Every city has a soul, an identity, a way of life. Tampa has seen a renaissance of sorts in recent years, as the sunny city has grown its live music scene, incorporating breweries and trendy F&B venues with its ever-present sunny weather. Dieter Cartwright, principal and co-founder, Dutch East Design—which recently designed rooftop restaurant M. Bird in the historic Tampa Heights neighborhood—discusses design trends in the city.
How have you seen Tampa evolve as a destination? What’s driving that? The beaches in Tampa have always taken the most credit, but the city is changing and diversifying as an urban, cosmopolitan hub. Our client’s development, Armature Works, where our rooftop bar project, M.Bird, is located, has helped to transform the Heights District. The Riverwalk development has brought a lot of activity—and therefore business—to the river. There is an evolving scene of independent bar and restaurant operators that are raising the standard. Affordable real estate, low cost of living, high quality of life, a rich arts culture, a growing food and beverage scene and fantastic weather is probably driving Tampa’s evolution.
In what ways has this impacted hotel design in the market? This growth has created a discerning population looking for dynamic cultural experiences. So as brands consider Tampa for new ventures, they’ll find opportunities for lifestyle and boutique hotels with strong F&B with close ties to the community.
There are some design trends that are universal—locally inspired, authentic, communal spaces to live, work and play, etc.—but cities can have their own design trends and vibes as well. What are you seeing there? Our insight grows as we as we continue to add Tampa-based hospitality projects to our portfolio. The climate—and all the style, iconography, heritage and nostalgia that comes with it—plays a big role. Also, there’s a grittier, indie side to Tampa. I think the public are going to see some inspiring and unique fusing of those two aesthetic sensibilities. There are also parts of Tampa that have quite rich and colorful histories, such as Ybor City. So, designers will be making direct references to the locale, imbuing hospitality projects with a strong sense of place unique to Tampa.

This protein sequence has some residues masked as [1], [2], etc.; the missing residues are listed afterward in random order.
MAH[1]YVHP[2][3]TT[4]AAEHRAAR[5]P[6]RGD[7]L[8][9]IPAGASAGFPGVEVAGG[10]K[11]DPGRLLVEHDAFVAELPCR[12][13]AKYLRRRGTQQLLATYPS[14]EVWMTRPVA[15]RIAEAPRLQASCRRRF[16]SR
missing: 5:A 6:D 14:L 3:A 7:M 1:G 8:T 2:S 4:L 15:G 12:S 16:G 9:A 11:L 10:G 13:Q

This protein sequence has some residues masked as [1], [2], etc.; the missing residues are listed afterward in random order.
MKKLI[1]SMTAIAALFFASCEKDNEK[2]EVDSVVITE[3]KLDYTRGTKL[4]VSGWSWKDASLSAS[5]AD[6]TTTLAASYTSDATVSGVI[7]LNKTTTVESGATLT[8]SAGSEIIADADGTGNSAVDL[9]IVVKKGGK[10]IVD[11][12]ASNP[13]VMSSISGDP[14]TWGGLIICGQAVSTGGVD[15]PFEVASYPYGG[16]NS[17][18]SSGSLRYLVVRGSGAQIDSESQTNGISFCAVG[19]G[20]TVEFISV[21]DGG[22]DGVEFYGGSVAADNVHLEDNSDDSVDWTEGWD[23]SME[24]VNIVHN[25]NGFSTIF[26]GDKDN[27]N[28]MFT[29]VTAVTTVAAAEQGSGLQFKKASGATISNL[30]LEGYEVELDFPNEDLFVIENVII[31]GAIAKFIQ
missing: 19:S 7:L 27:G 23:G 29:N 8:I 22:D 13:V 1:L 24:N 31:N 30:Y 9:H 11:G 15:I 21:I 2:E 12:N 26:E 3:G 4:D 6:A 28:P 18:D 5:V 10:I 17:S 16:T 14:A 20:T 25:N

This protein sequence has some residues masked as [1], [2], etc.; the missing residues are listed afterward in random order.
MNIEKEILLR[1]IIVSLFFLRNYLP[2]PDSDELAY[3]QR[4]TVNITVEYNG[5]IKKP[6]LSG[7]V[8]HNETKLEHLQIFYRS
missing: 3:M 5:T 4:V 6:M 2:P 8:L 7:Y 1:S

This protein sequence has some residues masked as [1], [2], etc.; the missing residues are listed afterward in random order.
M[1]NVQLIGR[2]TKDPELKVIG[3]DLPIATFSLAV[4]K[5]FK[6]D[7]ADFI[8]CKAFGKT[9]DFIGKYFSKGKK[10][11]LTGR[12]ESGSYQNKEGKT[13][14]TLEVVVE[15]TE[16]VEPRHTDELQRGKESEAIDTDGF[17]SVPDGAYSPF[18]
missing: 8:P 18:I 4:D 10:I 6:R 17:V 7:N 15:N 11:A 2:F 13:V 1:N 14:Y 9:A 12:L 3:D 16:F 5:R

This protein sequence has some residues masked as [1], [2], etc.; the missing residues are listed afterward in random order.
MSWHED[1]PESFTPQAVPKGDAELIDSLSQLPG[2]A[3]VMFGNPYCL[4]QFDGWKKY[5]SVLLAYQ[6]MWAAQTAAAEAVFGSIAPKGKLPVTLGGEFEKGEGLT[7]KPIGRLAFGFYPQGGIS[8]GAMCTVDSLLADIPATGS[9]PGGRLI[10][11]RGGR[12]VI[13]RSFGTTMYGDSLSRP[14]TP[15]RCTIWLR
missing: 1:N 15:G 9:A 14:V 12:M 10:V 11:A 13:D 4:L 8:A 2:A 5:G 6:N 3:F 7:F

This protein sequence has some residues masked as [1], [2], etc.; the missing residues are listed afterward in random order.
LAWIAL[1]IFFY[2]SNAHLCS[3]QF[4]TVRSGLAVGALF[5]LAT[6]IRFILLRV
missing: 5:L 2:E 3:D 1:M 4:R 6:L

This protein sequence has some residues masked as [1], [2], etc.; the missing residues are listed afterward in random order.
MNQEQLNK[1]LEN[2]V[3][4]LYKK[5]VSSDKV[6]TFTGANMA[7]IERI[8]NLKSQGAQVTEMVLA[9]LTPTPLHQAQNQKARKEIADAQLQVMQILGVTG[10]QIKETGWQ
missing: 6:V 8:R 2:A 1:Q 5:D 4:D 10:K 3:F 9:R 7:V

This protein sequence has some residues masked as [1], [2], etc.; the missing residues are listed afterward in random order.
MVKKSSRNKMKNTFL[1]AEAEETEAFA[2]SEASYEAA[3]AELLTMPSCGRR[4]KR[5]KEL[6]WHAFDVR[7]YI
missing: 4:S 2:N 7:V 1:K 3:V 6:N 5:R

Tell me about any recent hospitality projects you’ve done in the area. Our introduction to the region was our work on Ichicoro Ane in St. Petersburg, for our old client Noel Cruz from New York. He moved to Tampa to develop a ramen concept—among other ventures—and Ichicoro Ane is the more elevated and bar-centric progression of that. Our design for this project was a fusion of Japanese design-sensibilities, the grit of our client’s Brooklyn roots, plus the building’s own heritage.
From there we provided naming, branding and interior design services for M.Bird, the rooftop cocktail lounge at Armature Works. The Armature Works development occupies a historical locomotive depot, and serves as an expansive food hall with event space, coworking, all with thoughtful daily programming such as yoga and live music.
Our new projects in the region are with key developers in the St. Pete/Tampa area. We are designing a contemporary diner as part of what is becoming known as the Hourglass District in Orlando with Chas Bruck (the developer behind Armature Works) and Giovanni Fernandez, plus a long-stay hotel project in St. Petersburg with Steve Gianfilippo.
A renaissance in a city can influence hotel design, which can, in turn, influence the feel of a city. How do you see this evolving in Tampa? It will be interesting to see how boutique hotel brands respond to the Tampa vibe. I anticipate new hotels forming alliances with local food and beverage operators to be truly enmeshed with the local flavor. If done thoughtfully, hotels can give voice to a local scene that may have been up to that point peripheral. And that helps to develop a healthy competitive landscape for Tampa to grow in its own way, instead of emulating other larger markets.